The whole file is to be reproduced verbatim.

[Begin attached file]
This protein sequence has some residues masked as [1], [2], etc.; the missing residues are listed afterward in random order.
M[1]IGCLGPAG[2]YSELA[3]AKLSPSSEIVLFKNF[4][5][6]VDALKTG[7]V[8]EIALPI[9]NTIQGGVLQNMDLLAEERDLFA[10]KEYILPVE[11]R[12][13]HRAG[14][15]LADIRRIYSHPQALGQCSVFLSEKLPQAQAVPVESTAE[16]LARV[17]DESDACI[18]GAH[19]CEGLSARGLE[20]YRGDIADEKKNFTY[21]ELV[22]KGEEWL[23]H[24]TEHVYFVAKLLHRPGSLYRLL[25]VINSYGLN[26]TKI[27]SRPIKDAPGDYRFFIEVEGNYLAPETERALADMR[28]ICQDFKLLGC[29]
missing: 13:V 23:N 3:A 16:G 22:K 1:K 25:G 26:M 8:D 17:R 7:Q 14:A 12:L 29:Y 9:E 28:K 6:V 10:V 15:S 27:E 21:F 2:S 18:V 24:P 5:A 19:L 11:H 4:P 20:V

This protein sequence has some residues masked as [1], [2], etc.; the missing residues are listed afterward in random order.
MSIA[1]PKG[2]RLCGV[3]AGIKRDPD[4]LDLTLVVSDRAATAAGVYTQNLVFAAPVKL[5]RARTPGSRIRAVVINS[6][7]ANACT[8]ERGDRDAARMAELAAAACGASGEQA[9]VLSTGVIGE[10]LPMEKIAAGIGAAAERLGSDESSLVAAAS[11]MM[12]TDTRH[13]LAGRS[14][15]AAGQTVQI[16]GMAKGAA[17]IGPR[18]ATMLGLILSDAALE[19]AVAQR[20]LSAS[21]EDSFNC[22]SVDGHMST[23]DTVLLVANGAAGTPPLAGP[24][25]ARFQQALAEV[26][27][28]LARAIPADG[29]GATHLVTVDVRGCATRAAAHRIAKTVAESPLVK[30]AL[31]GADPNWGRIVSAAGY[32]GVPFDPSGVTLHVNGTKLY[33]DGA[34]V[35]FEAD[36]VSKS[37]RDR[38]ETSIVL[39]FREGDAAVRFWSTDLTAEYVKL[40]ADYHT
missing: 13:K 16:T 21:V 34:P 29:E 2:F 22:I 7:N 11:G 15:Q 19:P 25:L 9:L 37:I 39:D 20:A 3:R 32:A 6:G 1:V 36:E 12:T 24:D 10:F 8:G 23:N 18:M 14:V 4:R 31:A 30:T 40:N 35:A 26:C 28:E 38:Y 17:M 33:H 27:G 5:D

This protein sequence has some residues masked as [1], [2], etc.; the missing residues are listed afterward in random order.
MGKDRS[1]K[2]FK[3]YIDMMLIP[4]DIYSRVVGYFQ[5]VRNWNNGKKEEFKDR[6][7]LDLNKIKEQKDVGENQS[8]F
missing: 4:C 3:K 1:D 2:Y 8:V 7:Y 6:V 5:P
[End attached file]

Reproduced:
This protein sequence has some residues masked as [1], [2], etc.; the missing residues are listed afterward in random order.
M[1]IGCLGPAG[2]YSELA[3]AKLSPSSEIVLFKNF[4][5][6]VDALKTG[7]V[8]EIALPI[9]NTIQGGVLQNMDLLAEERDLFA[10]KEYILPVE[11]R[12][13]HRAG[14][15]LADIRRIYSHPQALGQCSVFLSEKLPQAQAVPVESTAE[16]LARV[17]DESDACI[18]GAH[19]CEGLSARGLE[20]YRGDIADEKKNFTY[21]ELV[22]KGEEWL[23]H[24]TEHVYFVAKLLHRPGSLYRLL[25]VINSYGLN[26]TKI[27]SRPIKDAPGDYRFFIEVEGNYLAPETERALADMR[28]ICQDFKLLGC[29]
missing: 13:V 23:N 3:A 16:G 22:K 1:K 25:G 26:M 8:D 17:R 7:Q 14:A 12:L 29:Y 9:E 28:K 6:V 10:V 15:S 27:E 21:F 2:S 18:V 24:P 5:A 19:L 11:H 4:P 20:V

This protein sequence has some residues masked as [1], [2], etc.; the missing residues are listed afterward in random order.
MSIA[1]PKG[2]RLCGV[3]AGIKRDPD[4]LDLTLVVSDRAATAAGVYTQNLVFAAPVKL[5]RARTPGSRIRAVVINS[6][7]ANACT[8]ERGDRDAARMAELAAAACGASGEQA[9]VLSTGVIGE[10]LPMEKIAAGIGAAAERLGSDESSLVAAAS[11]MM[12]TDTRH[13]LAGRS[14][15]AAGQTVQI[16]GMAKGAA[17]IGPR[18]ATMLGLILSDAALE[19]AVAQR[20]LSAS[21]EDSFNC[22]SVDGHMST[23]DTVLLVANGAAGTPPLAGP[24][25]ARFQQALAEV[26][27][28]LARAIPADG[29]GATHLVTVDVRGCATRAAAHRIAKTVAESPLVK[30]AL[31]GADPNWGRIVSAAGY[32]GVPFDPSGVTLHVNGTKLY[33]DGA[34]V[35]FEAD[36]VSKS[37]RDR[38]ETSIVL[39]FREGDAAVRFWSTDLTAEYVKL[40]ADYHT
missing: 13:K 16:T 21:V 34:P 29:E 2:F 22:I 7:N 11:G 15:Q 19:P 25:L 9:L 37:I 39:D 20:A 3:R 32:A 6:G 1:V 36:E 12:T 24:D 10:F 8:G 23:N 18:M 14:V 4:R 31:A 30:T 40:N 35:A 26:C 28:E 38:Y 17:M 33:H 27:G 5:D

This protein sequence has some residues masked as [1], [2], etc.; the missing residues are listed afterward in random order.
MGKDRS[1]K[2]FK[3]YIDMMLIP[4]DIYSRVVGYFQ[5]VRNWNNGKKEEFKDR[6][7]LDLNKIKEQKDVGENQS[8]F
missing: 4:C 3:K 1:D 2:Y 8:V 7:Y 6:V 5:P